Two US processors fined for safety violations

By Helen Glaberson

- Last updated on GMT

Related tags Occupational safety and health Osha

Two US food firms are facing fines of between $71,500 (€50,500) and $85,800 (€60,600) for safety violations by the Department of Labour's Occupational Safety and Health Administration (OSHA).

Red meat producer Tyson Foods Inc is facing proposed penalties of $71,500 for one repeat and nine serious violations that relate to process safety management (PSM) breaches.

The penalties follow health and safety inspections that were initiated by OSHA at the company’s US Dakota City facility in May 2011.

Six of the serious violations include failing to ensure fixed ladders were in a safe condition and the maintenance of electrical installations, said the department.

The remaining three serious violations include failing to ensure installed equipment met recognised and “generally accepted good engineering practices​” relating to discharge locations, said the agency.

OSHA said the violations directly relate to its PSM standard, which it said refers to the management of dangers associated with highly hazardous chemicals.
"OSHA has a stringent PSM standard. It is imperative that employers rigorously update and properly maintain each element of the process to minimise hazards, and provide a safe and healthful workplace for employees," ​said Charles Adkins, OSHA's regional administrator in Kansas City.

The agency said the repeat violation was similar to a PSM-related violation issued in January 2011 at Tyson Food's Lexington facility for failing to inspect and ensure on the installation of a system relief valve.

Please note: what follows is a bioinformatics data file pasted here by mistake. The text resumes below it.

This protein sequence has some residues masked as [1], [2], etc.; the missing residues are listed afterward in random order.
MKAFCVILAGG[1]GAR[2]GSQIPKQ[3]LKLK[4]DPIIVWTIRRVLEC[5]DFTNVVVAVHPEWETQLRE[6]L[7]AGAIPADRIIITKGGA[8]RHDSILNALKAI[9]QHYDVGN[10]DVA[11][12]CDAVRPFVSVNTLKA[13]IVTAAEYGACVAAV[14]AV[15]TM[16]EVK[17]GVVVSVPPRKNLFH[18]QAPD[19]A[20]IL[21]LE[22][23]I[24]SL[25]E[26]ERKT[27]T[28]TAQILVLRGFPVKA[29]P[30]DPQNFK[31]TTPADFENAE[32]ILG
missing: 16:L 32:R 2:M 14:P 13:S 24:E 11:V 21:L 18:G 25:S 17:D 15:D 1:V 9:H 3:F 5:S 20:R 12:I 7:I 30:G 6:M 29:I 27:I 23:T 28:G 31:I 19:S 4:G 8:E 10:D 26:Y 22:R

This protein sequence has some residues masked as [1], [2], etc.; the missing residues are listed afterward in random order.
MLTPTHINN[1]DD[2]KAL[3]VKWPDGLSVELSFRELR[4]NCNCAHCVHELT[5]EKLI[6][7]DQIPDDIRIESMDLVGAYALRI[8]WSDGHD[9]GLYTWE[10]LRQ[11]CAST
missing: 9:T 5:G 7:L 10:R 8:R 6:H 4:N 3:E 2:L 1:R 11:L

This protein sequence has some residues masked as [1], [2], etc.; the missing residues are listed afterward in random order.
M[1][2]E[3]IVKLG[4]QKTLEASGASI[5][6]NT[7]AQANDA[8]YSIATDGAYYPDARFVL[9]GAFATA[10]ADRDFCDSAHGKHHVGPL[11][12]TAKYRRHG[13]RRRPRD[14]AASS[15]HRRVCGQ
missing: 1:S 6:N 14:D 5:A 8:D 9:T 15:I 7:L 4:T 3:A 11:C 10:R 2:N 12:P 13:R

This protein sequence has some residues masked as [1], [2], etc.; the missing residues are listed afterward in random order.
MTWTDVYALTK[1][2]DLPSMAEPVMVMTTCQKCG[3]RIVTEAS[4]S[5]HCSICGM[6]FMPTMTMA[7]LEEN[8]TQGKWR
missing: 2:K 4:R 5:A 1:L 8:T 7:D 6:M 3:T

Chicken supplier fined

US chicken supplier Pilgrim's Pride Corp is also being fined by OSHA for six safety violations following a March inspection, with penalties totaling $85,800.

The company is being charged with two repeat violations and $77,000 in penalties at its Enterprise plant in Alabama, which produces Chicken feed.

The first violation involves the excessive accumulation of grain dust where a housekeeping program exists but is not followed or maintained, said OSHA.

The second relates to the accumulation of combustible dust on electrical components such as motors and controller equipment.

The company was cited for both of these violations in August 2009 at its Gainesville, Ga, facility, according to the agency.

Two other serious violations, with $6,600 in penalties, include allowing a junction box to be uncovered and exposing workers to fall hazards by not having guardrails on fixed stairs.
Two “other-than-serious” violations, with $2,200 charges, were cited for not recording all required information about workplace injuries in the OSHA 300 logs for 2008 and 2009.

An other-than-serious violation is one that has a direct relationship to job safety and health, but probably would not cause death or serious physical harm, said OSHA.

The administration said both companies have 15 business days from receipt of the citations to either comply, request an informal conference with OSHA's area director or contest the findings before the independent Occupational Safety and Health Review Commission.

Related topics Food Safety & Quality

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